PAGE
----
Using the 1:3 Rule since the cost is $10.20 per person, you should charge $30.60 per person, or $244.80.
That’s why I don’t use this rule when I’m calculating pricing.
After food costs, I would only make $162. That means I didn’t price this catering right.
After at least an hour back and forth with the client, an hour to shop, and two hours on site not to mention drive time this wouldn’t be worth my time. I’ve been a Personal Chef for over 12 years though. This might have been worth it when I was starting out.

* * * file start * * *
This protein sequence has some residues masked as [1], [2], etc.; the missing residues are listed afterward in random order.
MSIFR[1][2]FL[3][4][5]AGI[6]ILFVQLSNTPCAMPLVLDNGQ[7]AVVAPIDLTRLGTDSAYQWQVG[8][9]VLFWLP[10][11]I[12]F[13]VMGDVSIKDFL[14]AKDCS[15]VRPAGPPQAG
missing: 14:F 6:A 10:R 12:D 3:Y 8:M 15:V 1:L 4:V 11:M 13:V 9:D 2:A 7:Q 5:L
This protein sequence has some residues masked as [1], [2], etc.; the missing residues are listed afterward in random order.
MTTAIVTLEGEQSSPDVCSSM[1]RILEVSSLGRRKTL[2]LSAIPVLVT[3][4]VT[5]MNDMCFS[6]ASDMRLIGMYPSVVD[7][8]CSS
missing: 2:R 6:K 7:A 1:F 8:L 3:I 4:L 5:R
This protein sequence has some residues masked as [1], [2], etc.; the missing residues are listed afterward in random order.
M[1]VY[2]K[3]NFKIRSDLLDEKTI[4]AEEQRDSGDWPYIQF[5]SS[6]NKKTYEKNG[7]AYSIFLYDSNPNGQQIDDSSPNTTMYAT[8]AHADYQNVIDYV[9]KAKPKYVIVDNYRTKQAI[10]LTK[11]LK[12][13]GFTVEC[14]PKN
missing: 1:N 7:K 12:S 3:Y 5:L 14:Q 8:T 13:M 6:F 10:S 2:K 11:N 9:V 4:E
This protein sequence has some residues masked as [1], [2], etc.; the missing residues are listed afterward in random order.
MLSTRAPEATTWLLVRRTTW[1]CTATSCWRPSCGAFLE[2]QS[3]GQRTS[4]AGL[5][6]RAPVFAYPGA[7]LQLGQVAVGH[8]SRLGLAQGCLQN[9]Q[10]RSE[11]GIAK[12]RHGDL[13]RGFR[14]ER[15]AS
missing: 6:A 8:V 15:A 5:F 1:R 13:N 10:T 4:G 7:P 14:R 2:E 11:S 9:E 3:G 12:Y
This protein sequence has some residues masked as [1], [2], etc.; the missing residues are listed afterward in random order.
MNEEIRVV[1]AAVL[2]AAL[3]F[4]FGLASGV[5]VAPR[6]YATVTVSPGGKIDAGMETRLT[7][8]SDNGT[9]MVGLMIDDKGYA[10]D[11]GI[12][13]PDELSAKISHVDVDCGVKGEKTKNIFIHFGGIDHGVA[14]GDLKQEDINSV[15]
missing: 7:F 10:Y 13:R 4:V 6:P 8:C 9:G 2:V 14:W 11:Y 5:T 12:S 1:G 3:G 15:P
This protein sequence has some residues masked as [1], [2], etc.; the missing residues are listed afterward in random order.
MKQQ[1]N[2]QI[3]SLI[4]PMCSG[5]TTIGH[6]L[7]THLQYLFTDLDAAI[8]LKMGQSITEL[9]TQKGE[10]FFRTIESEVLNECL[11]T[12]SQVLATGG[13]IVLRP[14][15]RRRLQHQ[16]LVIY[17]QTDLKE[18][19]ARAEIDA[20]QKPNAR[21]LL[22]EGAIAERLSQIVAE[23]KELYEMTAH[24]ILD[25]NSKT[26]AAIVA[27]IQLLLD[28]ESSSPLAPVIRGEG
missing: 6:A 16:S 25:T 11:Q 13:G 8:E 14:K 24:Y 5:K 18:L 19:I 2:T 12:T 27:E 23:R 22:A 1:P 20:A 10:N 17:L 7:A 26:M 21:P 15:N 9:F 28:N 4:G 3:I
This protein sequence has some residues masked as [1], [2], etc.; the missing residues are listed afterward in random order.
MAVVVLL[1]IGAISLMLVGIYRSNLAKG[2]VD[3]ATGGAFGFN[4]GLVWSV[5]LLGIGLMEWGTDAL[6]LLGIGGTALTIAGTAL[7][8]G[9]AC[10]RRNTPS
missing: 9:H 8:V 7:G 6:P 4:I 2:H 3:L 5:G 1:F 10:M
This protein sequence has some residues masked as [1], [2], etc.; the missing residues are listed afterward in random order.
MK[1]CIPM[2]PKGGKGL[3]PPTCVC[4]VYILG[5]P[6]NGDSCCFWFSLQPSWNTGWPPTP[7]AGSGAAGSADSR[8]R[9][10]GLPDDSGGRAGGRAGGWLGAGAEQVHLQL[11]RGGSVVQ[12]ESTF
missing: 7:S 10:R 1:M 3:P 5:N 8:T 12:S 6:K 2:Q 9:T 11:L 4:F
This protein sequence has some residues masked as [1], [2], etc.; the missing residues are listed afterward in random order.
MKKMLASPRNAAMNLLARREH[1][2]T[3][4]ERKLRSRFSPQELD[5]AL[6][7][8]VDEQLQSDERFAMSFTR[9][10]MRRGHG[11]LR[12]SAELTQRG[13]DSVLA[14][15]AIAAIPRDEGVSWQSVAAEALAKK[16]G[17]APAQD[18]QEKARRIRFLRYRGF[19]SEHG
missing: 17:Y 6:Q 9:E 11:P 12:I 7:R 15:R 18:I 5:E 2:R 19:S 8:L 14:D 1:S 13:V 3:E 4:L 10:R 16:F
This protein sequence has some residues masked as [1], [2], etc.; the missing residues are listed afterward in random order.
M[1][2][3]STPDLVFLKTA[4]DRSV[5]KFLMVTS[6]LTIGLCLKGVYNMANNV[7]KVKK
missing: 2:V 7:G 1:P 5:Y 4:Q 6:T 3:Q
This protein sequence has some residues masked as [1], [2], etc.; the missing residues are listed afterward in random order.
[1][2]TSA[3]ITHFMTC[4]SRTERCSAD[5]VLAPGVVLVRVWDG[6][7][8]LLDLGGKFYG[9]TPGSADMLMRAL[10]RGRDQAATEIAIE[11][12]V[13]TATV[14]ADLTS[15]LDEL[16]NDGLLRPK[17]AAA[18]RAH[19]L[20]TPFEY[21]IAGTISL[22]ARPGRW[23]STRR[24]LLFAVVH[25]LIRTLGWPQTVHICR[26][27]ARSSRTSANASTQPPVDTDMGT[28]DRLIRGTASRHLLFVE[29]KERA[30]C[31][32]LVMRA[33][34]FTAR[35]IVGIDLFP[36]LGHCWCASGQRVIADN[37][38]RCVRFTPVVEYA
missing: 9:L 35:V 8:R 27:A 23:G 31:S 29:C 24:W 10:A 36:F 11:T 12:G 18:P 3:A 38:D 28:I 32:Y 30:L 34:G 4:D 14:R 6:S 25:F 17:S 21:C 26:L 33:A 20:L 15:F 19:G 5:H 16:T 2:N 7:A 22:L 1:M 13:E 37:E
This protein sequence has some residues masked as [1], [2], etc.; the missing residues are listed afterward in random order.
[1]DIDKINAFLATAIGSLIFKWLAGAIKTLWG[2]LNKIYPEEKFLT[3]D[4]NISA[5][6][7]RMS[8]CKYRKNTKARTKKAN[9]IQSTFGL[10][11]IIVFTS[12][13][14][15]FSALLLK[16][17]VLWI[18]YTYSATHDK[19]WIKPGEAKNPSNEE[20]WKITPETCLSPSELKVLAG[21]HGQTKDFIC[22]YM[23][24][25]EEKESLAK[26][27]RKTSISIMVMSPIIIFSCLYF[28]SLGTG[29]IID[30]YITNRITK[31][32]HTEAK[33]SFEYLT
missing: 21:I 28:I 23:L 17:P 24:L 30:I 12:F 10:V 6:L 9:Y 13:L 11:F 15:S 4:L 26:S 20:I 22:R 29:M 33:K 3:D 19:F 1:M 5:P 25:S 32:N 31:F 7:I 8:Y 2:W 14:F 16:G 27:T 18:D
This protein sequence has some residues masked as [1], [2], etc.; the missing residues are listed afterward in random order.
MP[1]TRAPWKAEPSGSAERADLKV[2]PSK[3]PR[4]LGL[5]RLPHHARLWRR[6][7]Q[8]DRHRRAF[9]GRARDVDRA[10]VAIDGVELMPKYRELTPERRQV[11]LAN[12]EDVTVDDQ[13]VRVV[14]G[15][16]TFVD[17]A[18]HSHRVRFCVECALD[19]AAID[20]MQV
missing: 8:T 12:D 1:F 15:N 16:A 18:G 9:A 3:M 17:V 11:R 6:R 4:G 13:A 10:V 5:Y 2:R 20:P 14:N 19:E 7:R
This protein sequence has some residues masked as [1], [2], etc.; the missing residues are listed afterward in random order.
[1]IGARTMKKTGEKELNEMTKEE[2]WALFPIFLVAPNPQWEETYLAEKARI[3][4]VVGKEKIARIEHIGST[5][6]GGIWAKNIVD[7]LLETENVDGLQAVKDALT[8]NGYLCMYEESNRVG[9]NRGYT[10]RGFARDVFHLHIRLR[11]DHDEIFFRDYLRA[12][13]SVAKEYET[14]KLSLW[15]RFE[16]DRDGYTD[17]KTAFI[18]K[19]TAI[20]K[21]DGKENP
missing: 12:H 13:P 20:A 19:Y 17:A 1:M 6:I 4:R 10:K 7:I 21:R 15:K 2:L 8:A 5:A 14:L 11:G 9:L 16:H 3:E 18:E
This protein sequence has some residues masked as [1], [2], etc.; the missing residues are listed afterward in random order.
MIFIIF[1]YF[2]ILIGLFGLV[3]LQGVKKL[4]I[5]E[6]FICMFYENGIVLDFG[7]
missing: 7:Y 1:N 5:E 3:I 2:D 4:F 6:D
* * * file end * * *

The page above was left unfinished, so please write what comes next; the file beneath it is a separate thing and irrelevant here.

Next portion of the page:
The time to profit ratio is also one of the reasons why I prefer regular weekly chef services as opposed to small casual event catering.
Another way to calculate catering pricing is to go off your hourly rate. If you know a small dinner party will take you four hours, and your hourly rate is $60, you would just add on the food cost and then give that as a quote to the client.
Be careful with this system though. If someone came to you and wanted dinner for 8 for this menu: